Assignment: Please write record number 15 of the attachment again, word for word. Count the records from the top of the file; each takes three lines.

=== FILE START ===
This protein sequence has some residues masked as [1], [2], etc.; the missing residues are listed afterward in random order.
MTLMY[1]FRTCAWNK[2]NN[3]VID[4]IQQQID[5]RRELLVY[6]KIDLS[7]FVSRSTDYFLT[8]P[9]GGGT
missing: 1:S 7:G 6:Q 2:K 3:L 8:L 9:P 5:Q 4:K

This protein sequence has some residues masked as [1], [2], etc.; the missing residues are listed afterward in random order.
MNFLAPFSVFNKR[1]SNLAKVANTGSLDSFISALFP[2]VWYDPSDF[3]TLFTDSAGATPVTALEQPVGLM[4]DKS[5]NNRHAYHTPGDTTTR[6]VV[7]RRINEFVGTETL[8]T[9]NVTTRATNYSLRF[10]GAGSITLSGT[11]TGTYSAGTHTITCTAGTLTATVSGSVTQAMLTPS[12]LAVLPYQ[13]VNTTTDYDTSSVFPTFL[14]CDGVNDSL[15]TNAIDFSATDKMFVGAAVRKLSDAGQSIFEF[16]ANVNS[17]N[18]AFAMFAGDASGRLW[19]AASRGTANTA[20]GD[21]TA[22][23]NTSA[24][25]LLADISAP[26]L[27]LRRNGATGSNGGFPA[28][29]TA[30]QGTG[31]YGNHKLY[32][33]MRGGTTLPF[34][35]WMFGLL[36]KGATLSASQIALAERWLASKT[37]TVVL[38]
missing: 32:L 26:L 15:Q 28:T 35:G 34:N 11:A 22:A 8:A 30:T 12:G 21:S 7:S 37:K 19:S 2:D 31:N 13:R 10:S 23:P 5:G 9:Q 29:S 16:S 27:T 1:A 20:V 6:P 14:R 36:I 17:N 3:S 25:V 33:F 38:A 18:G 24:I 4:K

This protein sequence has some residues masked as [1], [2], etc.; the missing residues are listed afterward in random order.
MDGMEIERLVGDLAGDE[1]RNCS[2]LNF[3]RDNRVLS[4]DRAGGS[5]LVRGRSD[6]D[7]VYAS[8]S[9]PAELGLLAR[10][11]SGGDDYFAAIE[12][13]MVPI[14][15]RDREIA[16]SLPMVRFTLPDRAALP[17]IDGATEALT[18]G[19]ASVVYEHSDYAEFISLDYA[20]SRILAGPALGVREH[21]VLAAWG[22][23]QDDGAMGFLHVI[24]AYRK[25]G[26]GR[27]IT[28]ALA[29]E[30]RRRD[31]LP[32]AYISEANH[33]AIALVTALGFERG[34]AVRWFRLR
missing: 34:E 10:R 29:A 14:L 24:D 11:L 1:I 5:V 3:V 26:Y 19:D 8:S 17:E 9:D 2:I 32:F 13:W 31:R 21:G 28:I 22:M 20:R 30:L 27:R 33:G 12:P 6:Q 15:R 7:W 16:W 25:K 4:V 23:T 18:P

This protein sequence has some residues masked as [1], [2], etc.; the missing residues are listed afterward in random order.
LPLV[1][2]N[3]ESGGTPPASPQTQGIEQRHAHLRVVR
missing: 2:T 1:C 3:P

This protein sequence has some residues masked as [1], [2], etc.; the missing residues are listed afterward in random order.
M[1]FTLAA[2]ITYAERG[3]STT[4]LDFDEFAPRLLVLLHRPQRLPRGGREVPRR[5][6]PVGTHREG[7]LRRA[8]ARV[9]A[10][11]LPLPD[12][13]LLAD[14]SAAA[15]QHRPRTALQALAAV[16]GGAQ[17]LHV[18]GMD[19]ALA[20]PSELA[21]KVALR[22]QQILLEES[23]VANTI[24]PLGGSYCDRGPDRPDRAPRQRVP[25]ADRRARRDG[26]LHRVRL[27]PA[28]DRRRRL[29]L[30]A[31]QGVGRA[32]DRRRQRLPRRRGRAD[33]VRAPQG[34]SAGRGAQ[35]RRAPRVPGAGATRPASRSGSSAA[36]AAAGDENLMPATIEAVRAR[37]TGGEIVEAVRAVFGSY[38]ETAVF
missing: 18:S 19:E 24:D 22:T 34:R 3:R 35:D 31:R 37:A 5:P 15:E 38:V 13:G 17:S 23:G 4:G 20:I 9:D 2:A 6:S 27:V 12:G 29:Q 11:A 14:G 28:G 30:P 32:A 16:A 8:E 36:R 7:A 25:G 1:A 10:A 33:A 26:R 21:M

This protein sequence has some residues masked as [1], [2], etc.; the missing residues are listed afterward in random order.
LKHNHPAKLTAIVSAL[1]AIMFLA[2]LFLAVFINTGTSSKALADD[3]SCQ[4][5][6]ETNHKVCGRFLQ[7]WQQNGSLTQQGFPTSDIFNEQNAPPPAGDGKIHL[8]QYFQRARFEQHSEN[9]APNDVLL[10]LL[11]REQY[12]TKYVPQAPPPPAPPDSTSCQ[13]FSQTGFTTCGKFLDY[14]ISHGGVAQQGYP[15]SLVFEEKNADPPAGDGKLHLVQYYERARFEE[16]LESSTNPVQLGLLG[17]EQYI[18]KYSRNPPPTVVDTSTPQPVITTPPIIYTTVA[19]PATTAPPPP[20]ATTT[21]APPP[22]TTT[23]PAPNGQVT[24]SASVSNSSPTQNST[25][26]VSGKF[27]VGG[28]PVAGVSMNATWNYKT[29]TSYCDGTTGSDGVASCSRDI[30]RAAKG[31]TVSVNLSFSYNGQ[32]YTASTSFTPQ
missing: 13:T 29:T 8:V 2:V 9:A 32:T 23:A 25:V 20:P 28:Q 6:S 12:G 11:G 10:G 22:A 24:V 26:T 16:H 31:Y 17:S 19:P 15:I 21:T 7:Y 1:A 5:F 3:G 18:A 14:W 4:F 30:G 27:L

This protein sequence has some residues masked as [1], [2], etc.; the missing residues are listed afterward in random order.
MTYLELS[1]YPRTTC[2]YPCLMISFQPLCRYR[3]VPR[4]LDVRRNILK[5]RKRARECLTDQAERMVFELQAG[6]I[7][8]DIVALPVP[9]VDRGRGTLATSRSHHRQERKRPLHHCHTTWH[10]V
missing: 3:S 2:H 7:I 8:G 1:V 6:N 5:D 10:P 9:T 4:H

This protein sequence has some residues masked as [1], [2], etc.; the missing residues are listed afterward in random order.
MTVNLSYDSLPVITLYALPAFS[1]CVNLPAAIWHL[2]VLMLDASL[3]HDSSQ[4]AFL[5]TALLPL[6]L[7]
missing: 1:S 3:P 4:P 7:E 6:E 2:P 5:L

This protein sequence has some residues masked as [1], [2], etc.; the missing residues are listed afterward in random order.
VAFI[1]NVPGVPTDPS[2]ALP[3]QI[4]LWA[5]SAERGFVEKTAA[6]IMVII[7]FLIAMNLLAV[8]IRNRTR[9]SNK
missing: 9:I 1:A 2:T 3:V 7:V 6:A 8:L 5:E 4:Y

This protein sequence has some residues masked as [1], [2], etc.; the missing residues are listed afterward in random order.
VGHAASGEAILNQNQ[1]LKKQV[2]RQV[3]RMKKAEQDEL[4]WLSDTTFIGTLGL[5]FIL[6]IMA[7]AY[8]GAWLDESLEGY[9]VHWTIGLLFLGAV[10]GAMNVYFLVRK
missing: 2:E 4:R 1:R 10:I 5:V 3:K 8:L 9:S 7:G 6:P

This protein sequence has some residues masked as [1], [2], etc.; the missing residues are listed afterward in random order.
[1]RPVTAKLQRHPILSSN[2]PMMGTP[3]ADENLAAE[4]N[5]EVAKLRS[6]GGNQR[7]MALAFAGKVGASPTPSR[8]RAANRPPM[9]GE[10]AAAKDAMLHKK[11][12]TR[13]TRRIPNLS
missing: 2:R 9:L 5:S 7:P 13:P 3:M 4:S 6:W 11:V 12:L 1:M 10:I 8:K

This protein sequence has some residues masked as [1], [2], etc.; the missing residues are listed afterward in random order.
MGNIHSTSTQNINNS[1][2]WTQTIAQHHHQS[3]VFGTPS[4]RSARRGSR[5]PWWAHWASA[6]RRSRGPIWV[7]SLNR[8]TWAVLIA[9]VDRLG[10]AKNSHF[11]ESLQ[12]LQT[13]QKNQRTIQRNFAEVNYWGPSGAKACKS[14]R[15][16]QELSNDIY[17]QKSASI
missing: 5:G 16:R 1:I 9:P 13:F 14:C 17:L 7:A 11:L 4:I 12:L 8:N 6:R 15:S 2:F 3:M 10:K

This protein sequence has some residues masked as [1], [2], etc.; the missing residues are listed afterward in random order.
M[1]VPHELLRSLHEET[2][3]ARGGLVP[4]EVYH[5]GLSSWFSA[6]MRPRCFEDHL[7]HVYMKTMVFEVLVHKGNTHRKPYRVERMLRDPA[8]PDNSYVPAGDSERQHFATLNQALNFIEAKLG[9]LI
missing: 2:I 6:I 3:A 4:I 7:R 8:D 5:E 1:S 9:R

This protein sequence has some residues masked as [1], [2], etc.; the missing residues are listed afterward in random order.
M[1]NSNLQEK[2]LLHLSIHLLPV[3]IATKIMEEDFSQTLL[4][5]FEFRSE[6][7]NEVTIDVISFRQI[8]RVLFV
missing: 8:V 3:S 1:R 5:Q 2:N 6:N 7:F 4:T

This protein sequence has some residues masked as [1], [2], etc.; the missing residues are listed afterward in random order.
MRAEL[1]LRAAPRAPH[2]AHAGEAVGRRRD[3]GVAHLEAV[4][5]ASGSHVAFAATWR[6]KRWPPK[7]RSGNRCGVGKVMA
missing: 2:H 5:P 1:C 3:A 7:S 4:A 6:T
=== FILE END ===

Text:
This protein sequence has some residues masked as [1], [2], etc.; the missing residues are listed afterward in random order.
MRAEL[1]LRAAPRAPH[2]AHAGEAVGRRRD[3]GVAHLEAV[4][5]ASGSHVAFAATWR[6]KRWPPK[7]RSGNRCGVGKVMA
missing: 2:H 5:P 1:C 3:A 7:S 4:A 6:T